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Times of the Islands Magazine

BIRDSONG INSPIRES COMPOSERS THROUGH THE AGES: Possessing essential musical characteristics of pitch and rhythm

Mar 09, 2021 07:20PM ● By ERIK ENTWISTLE

Think of all the sounds produced by nature: waves pounding the shoreline, distant thunderclaps, howling wolves and coyotes, and evening crickets. These and other aural phenomena contribute to our experience of the natural world around us, and have particularly inspired musicians who have sought communion with nature as an artistic impetus.

But perhaps the most influential body of naturally produced sound—as far as composers are concerned—is the inexhaustible repertoire of birdsong. This is in no way surprising. While birdsong may not constitute music per se, it possesses the essential musical characteristics of pitch and rhythm that musicians have long adopted or adapted for their own use.

Instances of birdsong in musical works are scattered throughout history. For example, the two-note minor-third descending call of the cuckoo has been used especially often, having the advantage of being easily identified because of its simplicity. It can be heard in works such as Daquin’s 1735 harpsichord piece “Le Coucou” and the second movement of Handel’s Organ Concerto No.13, where it is paired with the song of the nightingale.

Beethoven’s Pastoral Symphony (1808) also features cuckoo and nightingale motifs—as well as quail—to help conjure the scene by the brook. In two other famous examples, Mahler’s First Symphony (1888) and Delius’ “On Hearing the First Cuckoo in Spring” (1912), the cuckoo’s call assumes structural importance beyond mere incidental quotation.

The invention of the gramophone led Italian composer Ottorino Respighi to include a recorded nightingale in his 1924 orchestral piece “The Pines of Rome,” a first in music history. The Beatles did something similar 40 years later with their 1968 recording of “Blackbird.” In both cases the original birdsong becomes an accompaniment to the composed music, creating a disorienting effect of intruding realism distinct from the musical stylization of the cuckoo examples mentioned earlier.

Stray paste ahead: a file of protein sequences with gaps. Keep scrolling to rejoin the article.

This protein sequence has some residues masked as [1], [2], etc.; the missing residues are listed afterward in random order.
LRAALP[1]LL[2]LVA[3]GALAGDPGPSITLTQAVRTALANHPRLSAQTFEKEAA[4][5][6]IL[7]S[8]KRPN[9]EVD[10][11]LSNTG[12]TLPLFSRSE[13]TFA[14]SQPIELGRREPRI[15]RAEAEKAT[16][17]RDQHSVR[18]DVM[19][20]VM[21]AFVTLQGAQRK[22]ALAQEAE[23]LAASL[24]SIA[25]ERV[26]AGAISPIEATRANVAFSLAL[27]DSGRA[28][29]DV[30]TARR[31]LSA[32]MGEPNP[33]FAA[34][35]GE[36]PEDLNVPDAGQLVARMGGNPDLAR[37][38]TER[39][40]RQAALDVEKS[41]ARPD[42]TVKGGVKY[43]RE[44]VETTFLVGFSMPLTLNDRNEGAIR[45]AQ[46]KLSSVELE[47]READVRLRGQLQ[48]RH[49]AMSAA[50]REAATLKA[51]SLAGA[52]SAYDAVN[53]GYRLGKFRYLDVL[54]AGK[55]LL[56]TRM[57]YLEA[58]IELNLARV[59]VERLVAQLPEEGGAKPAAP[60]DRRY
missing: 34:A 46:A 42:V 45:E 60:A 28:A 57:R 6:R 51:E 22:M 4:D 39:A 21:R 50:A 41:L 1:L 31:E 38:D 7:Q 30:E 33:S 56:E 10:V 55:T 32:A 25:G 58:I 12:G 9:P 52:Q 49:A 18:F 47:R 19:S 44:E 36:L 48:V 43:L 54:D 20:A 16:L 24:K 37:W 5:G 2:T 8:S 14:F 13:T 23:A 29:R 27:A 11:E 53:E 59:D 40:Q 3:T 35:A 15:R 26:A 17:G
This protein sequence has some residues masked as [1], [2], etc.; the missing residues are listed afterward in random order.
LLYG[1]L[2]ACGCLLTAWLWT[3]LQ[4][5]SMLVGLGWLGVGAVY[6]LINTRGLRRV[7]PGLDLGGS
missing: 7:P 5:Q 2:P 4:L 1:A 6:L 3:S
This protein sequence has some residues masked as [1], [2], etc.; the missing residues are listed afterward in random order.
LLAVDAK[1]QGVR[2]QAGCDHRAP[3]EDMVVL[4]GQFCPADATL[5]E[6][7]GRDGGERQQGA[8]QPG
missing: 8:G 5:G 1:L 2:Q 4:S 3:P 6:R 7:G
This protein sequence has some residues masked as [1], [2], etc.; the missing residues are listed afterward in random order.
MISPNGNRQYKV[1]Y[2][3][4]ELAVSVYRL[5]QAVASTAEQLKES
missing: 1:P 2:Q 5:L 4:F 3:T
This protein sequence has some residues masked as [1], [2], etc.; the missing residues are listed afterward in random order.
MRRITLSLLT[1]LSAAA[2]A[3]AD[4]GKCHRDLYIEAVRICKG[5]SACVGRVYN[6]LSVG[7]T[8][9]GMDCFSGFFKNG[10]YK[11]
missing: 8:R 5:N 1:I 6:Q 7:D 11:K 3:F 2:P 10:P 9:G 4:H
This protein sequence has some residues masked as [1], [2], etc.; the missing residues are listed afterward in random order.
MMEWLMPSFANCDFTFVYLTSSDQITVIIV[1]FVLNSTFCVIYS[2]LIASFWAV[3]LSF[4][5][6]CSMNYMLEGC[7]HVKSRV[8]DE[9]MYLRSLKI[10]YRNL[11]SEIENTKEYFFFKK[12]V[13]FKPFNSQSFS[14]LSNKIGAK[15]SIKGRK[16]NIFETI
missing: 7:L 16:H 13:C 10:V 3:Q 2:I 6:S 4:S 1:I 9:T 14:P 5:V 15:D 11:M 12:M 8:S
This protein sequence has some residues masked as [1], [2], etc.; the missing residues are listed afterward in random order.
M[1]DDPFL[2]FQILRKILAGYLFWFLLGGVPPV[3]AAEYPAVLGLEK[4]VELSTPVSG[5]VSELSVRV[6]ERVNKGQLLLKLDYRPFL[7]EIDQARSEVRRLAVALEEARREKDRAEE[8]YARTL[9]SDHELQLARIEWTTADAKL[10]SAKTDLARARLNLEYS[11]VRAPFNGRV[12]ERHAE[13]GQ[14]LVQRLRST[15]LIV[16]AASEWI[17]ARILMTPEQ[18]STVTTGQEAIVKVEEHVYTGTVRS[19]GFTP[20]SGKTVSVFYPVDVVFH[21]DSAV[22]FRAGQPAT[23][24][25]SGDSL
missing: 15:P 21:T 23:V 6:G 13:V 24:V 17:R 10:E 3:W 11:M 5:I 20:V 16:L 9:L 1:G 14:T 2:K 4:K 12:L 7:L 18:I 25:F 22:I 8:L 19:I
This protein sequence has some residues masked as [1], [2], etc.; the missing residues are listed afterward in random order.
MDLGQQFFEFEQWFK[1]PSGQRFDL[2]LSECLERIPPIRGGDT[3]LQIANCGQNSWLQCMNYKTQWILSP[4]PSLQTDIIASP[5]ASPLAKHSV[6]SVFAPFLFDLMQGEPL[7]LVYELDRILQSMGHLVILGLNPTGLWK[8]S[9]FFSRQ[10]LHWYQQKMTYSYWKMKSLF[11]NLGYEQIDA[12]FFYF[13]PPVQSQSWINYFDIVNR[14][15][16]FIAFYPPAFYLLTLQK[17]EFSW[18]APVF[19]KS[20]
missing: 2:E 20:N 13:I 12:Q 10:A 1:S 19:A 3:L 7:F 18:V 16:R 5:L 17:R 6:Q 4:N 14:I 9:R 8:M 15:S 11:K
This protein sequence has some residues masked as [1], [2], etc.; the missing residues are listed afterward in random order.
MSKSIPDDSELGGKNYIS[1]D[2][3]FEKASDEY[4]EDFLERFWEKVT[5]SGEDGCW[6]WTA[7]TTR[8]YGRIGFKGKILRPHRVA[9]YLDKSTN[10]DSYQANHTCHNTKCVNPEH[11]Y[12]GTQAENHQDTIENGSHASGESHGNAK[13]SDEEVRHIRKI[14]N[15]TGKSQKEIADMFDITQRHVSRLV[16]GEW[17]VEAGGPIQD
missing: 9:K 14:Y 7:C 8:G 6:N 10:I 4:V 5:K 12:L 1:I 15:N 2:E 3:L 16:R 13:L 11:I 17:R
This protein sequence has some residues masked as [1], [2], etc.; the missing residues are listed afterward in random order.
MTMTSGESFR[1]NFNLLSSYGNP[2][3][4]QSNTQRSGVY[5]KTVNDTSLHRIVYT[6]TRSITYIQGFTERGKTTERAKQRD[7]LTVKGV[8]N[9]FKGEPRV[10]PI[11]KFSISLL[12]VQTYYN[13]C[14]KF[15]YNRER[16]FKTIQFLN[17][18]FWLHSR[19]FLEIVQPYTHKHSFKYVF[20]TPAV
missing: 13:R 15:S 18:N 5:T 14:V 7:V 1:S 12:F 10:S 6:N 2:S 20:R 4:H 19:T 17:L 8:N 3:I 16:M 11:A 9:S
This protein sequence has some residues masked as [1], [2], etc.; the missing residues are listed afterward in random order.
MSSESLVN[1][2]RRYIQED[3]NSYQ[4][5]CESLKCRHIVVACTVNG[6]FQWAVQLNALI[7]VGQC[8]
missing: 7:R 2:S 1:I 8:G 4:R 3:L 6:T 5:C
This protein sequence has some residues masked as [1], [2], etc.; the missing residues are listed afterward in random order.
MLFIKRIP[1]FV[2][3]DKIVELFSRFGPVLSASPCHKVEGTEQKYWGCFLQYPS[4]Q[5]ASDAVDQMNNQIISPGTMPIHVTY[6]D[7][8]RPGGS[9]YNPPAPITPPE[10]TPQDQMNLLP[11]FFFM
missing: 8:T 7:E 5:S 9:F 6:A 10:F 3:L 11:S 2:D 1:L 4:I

French composer Olivier Messiaen (1908-1992) represents the apotheosis of birdsong incorporated into a musical language. For Messiaen, birdsong had a deep spiritual significance linked to his Catholic faith. He transcribed the calls of hundreds of birds and utilized them as part of his unique modernist musical language. No other composer has taken inspiration from birdsong to such an extreme.

It proves illuminating to examine the many ways birdsong has provided inspiration to creators of music throughout history. Nature comes alive with the sound of birds singing, serving as a metaphor for the composer looking to harness and shape her notes and rhythms. Like music, birdsong exists as organized sound, and bringing these natural sounds into man-made music forges an explicit connection, a bridge between humankind and nature.

Both nature and humans produce musical sounds. Just as birds use their vocalizations to communicate with other birds, composers give voice to their life experiences and then share that music with others. The kinship between birdsong and our own musical inclinations seems to suggest that perhaps we ought not to think of ourselves as distinct or separate from nature, but rather connected in tangible ways with the natural world around us.

Pianist, instructor and musicologist Erik Entwistle received an undergraduate degree in music from Dartmouth College. He earned a post-graduate degree in piano performance at Washington University in St. Louis and his doctorate in musicology at the University of California, Santa Barbara. He teaches on Sanibel Island.